FARGO, N.D. (AP) – The North Dakota Board of Higher Education said Thursday that university presidents and system leaders should have the flexibility to decide what to do about President Joe Biden’s COVID-19 vaccine mandate. The board voted to support the idea after a 90-minute discussion that included pleas from presidents of the state’s two research institutions who said they could lose tens of millions of dollars in federal contracts if they didn’t comply with Biden’s requirements. A couple of board members wanted to table the resolution because they thought it was too broad.
 
The vaccine mandate covers people who work with federal contractors and their subcontractors, as well as support staff in areas such as billing, human resources and custodial services, according to board attorney Eric Olson, who issued an 11-page memorandum on the potential impact of the mandate. Biden’s order has convinced colleges across the country to announce vaccine requirements. Some have interpreted the directive as a campus-wide mandate, while Olson said the new rules apply to some student employees but not students in general.
 
Most people who participated in the virtual board meeting, including Olson, agreed there are a lot of unanswered questions about the federal mandate. However, campus leaders said the resolution was urgent in order to meet Biden’s Dec. 8 deadline, in part because of the time it takes for people to become fully vaccinated.
 
Then there’s the money. University of North Dakota President Andrew Armacost said the Grand Forks college is at risk of losing from $11 to $20 million. The dean of UND’s medical school, Dr. Joshua Wynne, said the prospect of losing funds “is very real.” Olson added that UND has already received an inquiry from a federal contractor.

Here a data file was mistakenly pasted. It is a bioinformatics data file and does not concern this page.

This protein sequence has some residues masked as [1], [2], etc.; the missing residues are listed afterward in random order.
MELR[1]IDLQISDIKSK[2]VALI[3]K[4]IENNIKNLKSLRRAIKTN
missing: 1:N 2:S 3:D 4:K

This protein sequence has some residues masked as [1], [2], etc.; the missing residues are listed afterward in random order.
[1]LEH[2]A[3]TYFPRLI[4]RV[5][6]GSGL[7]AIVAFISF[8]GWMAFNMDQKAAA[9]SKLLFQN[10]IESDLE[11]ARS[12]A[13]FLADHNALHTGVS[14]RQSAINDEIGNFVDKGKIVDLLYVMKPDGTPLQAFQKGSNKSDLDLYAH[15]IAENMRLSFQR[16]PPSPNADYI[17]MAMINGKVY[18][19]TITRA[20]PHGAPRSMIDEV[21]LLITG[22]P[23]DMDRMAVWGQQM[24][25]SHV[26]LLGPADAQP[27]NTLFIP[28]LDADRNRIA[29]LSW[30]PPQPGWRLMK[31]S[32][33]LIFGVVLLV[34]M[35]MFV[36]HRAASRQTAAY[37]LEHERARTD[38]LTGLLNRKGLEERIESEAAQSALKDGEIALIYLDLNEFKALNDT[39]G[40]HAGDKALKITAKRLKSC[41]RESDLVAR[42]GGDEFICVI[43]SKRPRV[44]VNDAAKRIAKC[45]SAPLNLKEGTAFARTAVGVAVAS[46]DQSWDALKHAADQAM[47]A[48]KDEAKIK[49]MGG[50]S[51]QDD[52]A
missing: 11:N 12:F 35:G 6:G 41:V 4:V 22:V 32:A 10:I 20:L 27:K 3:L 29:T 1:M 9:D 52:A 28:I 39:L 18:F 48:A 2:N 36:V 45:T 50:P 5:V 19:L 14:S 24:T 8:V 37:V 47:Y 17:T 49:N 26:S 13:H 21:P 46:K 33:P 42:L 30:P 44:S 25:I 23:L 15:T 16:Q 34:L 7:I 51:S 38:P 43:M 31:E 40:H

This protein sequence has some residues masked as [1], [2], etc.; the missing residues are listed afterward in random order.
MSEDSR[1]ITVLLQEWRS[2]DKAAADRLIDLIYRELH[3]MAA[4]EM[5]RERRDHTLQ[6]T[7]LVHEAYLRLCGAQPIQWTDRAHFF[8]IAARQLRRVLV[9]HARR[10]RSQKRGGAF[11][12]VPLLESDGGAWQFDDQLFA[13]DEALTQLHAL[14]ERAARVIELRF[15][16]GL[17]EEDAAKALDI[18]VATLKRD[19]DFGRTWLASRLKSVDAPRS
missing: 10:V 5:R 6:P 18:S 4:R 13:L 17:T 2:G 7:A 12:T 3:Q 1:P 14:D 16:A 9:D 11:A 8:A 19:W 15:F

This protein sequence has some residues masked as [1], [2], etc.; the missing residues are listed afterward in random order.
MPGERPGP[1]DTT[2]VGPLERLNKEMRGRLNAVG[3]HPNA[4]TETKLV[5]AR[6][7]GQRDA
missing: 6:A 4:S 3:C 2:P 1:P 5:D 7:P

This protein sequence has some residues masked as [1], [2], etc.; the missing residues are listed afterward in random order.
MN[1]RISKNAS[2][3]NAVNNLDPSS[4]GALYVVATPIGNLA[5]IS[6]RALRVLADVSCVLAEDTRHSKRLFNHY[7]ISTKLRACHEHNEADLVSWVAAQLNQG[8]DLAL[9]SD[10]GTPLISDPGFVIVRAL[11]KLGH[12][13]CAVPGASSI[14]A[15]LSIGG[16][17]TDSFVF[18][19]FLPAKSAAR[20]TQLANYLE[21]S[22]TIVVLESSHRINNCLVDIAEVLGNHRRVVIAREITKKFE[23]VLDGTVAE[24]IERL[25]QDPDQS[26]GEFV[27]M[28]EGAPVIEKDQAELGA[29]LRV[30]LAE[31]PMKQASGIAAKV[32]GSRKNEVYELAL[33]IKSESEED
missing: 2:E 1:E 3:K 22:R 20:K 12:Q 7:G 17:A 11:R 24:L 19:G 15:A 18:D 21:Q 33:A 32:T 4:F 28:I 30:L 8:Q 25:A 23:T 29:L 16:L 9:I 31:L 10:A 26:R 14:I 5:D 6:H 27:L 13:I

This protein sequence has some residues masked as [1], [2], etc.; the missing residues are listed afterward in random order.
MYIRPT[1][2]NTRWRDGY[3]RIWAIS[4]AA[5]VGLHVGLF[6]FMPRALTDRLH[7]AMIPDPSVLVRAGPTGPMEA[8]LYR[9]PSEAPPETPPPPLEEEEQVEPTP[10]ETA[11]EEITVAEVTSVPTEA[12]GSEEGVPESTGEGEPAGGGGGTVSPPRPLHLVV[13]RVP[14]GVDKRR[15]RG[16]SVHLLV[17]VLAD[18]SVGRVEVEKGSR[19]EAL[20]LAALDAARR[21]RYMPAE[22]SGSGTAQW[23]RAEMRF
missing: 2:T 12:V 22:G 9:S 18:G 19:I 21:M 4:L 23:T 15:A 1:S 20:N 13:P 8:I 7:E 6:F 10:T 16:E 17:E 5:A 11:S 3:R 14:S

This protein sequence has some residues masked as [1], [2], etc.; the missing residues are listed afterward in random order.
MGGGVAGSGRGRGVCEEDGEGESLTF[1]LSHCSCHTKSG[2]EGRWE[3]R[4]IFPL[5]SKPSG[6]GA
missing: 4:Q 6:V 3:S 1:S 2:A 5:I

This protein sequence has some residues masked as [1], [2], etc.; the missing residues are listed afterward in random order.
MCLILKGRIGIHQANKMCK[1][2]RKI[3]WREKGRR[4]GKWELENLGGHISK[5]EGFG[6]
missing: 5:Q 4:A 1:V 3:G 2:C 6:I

Nick Hacker and fellow board member Danita Bye voted against the resolution. Hacker said “with the goalposts so far apart and so much uncertainty” he believed it was a good idea to await further developments, including legal action by North Dakota Attorney General Wayne Stenehjem, whose spokeswoman had no comment Thursday. “I think it could have been written in a much more narrower scope with more of a minimalist approach than a broad blanket approach that this resolution takes,” Hacker said.
 
Wynne said the resolution was “intentionally ambiguous” to allow presidents flexibility “to be as surgical as need be, depending upon their circumstances.” He said it doesn’t “command them” to do anything.
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BISMARCK, N.D. (AP) – The North Dakota Legislature’s budget writers agreed Thursday to spend nearly all of the $1.1 billion in federal coronavirus aid available to the state on initiatives ranging from infrastructure improvements and energy projects to workforce development and childcare programs. House and Senate appropriations committees finished work on the spending plan, after a marathon day Wednesday during which budget writers from both houses failed to reach a consensus on some items, including the Senate’s proposals for a $25 million upgrade for an administrative building at Minot State University and a $30 million addition to a revolving loan fund for hospitals.